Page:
Terraced Fitzroy life
And then I seemed to go wrong because somewhere along Smith Street it all stopped being cute and cool, and signs and shops started to sprawl into a bit more of a chaos (or maybe it was just normality, but I wasn’t chasing normal-anywhere life in Melbourne).
I headed back towards Gertrude Street. Despite feeling a little intimidated by the trend on display, I took a seat inside Sonido, only to realise that – even in Australia – I had again been drawn back to South America. I ordered a black bean and feta arepa, and it was beautifully simple. And filling.
South American dining @ Sonido, Fitzroy
After handing over the solo experience baton to another female traveller I got back on and off the tourist bus a couple more times. I looped through the areas surrounding Lygon Street, up past shoe stores and pizza and gelati parlours, and then on through the grounds of the University of Melbourne .
In an effort to keep the day cheap I didn’t get out at the Queen Victoria Markets nor the harbour area but instead watched women, men and children clamber back on board laden down with bags and bags and bags of new purchases. Sculptures down the Harbour Esplanade distracted me from any further thoughts of retail therapy, particularly the upside down Cow up a tree sculpture said to draw attention to the issue of flooding and droughts in Australia.
Ready for some modern art?
Ending my Melbourne day tour down in the Arts Precinct was possibly a bad idea. I wandered around the Australian Centre for Contemporary Art (ACCA) and I stood and stared, tried to make sense, to understand obscure splodges and installations, but clearly my creative evolution has some way to go as I remained baffled about what constitutes art in a modern world.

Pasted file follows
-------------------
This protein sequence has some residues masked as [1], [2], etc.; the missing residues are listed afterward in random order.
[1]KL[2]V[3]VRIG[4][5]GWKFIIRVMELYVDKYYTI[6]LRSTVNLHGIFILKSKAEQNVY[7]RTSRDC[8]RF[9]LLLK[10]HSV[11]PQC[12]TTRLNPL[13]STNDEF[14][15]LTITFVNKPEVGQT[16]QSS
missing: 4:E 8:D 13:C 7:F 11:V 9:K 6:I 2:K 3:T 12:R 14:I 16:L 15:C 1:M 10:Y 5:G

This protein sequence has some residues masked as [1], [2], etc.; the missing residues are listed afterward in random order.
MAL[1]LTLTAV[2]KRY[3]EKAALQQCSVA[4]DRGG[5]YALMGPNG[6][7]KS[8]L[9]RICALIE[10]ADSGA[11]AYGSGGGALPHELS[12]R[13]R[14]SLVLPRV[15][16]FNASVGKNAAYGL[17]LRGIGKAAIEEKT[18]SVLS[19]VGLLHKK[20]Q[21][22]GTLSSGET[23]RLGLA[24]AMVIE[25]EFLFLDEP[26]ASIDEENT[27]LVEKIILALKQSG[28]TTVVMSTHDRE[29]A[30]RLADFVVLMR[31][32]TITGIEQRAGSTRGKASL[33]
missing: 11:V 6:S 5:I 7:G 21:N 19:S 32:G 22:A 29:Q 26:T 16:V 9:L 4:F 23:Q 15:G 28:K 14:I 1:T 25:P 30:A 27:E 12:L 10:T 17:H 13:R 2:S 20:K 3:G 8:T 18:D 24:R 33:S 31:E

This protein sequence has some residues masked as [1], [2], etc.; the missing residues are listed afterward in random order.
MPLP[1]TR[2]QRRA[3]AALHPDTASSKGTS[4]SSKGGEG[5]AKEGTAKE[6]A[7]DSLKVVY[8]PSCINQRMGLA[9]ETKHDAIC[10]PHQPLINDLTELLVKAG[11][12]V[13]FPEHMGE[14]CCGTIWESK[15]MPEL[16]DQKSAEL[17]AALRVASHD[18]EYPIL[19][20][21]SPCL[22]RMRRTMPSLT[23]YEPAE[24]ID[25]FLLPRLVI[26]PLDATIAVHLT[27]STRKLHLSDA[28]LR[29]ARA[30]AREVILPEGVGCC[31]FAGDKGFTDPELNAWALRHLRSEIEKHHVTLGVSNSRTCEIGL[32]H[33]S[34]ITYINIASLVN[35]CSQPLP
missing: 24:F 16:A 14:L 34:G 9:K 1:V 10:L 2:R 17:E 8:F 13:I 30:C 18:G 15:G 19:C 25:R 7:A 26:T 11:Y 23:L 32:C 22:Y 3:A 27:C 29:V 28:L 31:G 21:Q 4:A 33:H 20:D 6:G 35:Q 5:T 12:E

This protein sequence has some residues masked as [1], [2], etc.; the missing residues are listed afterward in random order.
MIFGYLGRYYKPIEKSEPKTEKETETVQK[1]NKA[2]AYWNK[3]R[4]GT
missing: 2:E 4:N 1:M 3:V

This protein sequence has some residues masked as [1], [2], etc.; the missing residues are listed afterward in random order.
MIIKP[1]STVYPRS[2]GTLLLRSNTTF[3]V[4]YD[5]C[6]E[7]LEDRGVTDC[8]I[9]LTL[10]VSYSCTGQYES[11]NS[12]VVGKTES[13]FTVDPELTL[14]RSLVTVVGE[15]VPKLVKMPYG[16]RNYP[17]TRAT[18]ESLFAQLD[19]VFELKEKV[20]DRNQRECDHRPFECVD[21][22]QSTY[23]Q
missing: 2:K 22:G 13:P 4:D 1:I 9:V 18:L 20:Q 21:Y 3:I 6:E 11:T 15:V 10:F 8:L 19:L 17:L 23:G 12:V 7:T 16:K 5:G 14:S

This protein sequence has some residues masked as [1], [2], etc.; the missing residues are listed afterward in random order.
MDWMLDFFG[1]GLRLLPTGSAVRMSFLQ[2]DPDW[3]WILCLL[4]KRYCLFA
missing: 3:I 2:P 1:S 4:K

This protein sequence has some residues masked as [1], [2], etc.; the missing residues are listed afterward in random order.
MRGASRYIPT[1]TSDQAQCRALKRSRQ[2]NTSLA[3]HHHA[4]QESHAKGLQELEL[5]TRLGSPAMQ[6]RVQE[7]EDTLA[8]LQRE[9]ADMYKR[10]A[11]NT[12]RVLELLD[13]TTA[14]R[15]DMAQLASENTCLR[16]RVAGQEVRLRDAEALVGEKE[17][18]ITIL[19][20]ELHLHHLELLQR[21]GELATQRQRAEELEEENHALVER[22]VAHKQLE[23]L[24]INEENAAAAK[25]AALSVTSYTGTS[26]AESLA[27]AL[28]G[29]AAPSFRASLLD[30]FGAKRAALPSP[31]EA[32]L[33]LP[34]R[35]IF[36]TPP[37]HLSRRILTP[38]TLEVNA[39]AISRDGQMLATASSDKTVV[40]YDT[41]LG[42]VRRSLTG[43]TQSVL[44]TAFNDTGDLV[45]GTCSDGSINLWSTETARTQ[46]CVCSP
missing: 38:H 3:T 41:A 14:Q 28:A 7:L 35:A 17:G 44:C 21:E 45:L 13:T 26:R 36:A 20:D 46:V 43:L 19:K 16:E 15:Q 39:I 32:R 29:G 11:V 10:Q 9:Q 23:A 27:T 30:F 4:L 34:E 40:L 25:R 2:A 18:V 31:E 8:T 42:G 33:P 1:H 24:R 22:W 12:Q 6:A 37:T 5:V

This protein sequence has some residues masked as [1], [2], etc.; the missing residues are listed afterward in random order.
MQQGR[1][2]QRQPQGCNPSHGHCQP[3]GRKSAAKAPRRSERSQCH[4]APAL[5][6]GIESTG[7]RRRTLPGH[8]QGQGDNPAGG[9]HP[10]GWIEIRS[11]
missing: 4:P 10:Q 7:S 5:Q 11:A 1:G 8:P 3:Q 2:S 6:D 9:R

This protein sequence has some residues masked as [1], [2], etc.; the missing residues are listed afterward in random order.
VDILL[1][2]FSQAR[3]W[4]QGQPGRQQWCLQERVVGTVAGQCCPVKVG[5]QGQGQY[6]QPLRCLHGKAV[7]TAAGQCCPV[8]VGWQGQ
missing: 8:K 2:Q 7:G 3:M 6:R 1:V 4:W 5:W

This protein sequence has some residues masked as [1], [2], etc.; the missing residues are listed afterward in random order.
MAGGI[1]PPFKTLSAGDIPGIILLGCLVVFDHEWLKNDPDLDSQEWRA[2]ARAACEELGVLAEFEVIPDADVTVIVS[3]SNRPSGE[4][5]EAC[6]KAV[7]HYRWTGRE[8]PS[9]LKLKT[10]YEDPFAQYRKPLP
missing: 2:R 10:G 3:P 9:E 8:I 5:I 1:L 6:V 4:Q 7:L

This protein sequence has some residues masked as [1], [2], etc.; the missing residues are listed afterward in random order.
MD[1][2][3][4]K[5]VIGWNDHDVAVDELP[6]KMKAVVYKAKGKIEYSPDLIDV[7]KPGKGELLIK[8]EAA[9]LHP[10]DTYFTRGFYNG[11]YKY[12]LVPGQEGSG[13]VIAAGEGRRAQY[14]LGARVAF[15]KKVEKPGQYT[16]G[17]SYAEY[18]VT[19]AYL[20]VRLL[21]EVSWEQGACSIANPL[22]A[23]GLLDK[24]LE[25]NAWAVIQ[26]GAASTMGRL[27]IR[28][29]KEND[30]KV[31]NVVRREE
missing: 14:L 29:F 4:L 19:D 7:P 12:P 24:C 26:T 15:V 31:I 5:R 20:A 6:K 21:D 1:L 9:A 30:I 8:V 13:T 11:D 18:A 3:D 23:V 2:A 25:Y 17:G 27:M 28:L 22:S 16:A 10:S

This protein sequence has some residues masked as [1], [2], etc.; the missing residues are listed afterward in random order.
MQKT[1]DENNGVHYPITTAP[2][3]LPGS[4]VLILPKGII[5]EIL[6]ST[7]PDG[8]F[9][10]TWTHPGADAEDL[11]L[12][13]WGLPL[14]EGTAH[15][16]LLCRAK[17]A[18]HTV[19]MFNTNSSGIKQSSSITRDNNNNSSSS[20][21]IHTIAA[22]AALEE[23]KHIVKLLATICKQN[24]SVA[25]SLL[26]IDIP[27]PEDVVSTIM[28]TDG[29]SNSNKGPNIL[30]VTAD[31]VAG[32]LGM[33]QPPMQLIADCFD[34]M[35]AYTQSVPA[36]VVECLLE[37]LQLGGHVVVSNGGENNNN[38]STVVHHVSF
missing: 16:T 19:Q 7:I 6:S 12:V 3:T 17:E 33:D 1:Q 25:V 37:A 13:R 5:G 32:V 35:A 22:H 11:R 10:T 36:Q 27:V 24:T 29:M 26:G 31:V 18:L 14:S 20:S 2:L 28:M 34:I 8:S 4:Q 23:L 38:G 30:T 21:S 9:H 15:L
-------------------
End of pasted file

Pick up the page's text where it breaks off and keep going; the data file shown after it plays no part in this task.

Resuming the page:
It seemed, although at times beautiful, to be a party of concept driven madness, and I wasn’t cool enough to get an invite to that party. Nope.
Capturing the sound of crystals. Interesting and thought provoking, but art? Okay, maybe.
And so I got back on a tram with a fair idea of where I’d head the next day for a follow up snoop around. I fumbled with my myki card, held it up against the scanner. This time it beeped, and I saw a load of credit disappear in a flash. As we trundled back down St Kilda Road, past the Royal Botanic Gardens and La Trobe’s cottage, I felt that end-of-city-day weariness and then, there it was, a teeny bit of homesickness, of longing for my family and friends.
Had Melbourne – with its café culture and the leafy façade, with its spacious layout and cultural buzz, with its European association – gotten under my skin and reminded me of a world I once loved? Or, was it showing me that I could maybe love a city, after all?
I stepped back off the tram into late afternoon sunshine and wrapped myself up in a scarf to fend off the fresh autumn breeze. Back at the hotel I took the lift up to the eighth floor, flung myself and my aching feet onto the bed and into the simple luxury of a nondescript hotel room. This, I thought, could be pretty much anywhere. It’s nice, sure, but nothing special. That, out there, however, is Melbourne. And Melbourne is, well Melbourne. Not England or a Euro blend, but Melbourne, familiar yet unique.